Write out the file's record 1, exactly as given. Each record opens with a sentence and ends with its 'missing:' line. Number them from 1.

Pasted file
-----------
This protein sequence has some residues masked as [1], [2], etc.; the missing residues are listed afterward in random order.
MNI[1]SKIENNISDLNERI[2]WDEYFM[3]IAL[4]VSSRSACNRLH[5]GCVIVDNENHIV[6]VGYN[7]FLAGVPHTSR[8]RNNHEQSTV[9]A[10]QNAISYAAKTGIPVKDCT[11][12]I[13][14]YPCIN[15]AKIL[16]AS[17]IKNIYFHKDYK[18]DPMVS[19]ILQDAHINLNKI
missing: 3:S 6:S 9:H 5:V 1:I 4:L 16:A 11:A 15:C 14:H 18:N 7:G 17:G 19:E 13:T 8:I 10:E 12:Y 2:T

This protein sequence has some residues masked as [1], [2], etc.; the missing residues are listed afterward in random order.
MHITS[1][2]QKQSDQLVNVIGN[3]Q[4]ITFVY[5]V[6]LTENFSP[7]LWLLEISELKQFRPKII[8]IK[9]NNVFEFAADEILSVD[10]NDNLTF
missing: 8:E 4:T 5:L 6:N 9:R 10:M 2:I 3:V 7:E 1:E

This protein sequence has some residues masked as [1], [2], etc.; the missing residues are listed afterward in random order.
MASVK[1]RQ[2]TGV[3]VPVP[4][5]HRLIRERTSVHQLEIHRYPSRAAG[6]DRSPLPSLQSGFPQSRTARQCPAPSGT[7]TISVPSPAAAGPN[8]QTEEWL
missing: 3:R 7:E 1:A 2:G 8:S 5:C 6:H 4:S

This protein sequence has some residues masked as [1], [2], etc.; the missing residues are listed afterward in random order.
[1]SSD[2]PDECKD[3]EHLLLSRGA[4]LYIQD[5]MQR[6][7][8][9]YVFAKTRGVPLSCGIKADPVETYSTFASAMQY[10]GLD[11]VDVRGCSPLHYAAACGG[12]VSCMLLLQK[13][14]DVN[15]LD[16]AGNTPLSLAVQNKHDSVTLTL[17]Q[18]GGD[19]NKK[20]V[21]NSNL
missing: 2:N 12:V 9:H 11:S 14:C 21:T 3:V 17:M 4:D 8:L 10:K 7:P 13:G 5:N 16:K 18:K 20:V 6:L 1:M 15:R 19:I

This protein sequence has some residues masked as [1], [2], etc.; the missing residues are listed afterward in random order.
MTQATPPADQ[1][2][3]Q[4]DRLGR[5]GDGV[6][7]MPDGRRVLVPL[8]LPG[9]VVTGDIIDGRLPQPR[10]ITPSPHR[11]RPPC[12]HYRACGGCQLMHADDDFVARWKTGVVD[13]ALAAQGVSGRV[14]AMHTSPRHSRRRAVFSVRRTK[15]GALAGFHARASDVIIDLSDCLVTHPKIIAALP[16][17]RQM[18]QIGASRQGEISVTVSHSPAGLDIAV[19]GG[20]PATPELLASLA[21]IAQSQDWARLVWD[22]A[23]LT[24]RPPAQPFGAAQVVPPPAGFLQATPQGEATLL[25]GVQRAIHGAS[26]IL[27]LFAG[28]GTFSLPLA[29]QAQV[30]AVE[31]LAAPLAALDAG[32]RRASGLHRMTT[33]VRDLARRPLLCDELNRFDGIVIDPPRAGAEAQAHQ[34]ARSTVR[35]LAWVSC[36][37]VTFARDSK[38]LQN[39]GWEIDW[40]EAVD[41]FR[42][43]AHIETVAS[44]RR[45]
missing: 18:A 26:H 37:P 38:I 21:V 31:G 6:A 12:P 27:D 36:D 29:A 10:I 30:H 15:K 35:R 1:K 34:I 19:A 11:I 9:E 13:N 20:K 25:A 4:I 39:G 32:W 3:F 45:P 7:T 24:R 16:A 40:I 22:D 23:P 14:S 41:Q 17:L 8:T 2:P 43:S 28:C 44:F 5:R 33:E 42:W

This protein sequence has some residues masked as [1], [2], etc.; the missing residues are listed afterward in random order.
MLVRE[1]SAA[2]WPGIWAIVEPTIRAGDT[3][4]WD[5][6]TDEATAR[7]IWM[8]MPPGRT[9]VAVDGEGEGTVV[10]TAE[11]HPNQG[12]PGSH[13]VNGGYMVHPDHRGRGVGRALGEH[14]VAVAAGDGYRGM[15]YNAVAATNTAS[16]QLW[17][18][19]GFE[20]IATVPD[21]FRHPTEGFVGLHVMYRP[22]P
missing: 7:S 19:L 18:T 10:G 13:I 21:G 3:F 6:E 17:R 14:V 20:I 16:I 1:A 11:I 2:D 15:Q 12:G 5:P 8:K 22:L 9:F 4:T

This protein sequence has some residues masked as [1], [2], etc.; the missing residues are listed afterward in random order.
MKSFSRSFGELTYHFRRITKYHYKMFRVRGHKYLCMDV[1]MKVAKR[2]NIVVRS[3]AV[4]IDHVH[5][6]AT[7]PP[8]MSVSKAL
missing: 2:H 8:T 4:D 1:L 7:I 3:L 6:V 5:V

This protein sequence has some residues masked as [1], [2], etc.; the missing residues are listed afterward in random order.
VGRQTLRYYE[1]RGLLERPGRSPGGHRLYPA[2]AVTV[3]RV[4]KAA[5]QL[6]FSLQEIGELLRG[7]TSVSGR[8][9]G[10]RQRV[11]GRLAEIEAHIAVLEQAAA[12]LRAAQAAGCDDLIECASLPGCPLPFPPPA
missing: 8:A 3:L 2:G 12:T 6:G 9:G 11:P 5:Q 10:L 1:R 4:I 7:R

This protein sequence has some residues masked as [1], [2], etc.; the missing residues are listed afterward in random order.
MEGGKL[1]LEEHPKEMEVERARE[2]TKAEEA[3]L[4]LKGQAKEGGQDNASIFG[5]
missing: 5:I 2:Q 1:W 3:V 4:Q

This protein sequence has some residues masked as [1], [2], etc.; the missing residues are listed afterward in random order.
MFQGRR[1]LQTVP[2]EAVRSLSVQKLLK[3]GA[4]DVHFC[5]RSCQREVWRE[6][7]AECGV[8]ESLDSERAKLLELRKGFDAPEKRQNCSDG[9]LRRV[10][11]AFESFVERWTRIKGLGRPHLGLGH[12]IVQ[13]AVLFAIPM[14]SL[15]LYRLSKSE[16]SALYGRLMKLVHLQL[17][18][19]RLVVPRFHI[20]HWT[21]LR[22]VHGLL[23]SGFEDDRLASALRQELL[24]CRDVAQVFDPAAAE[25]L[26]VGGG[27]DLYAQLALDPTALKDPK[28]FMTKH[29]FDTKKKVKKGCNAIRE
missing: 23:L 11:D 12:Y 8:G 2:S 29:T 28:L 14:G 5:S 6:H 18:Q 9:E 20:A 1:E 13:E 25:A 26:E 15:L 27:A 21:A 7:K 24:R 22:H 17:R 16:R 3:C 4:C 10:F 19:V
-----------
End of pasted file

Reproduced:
This protein sequence has some residues masked as [1], [2], etc.; the missing residues are listed afterward in random order.
MNI[1]SKIENNISDLNERI[2]WDEYFM[3]IAL[4]VSSRSACNRLH[5]GCVIVDNENHIV[6]VGYN[7]FLAGVPHTSR[8]RNNHEQSTV[9]A[10]QNAISYAAKTGIPVKDCT[11][12]I[13][14]YPCIN[15]AKIL[16]AS[17]IKNIYFHKDYK[18]DPMVS[19]ILQDAHINLNKI
missing: 3:S 6:S 9:H 5:V 1:I 4:L 16:A 11:A 15:C 14:H 18:N 7:G 17:G 19:E 13:T 8:I 10:E 12:Y 2:T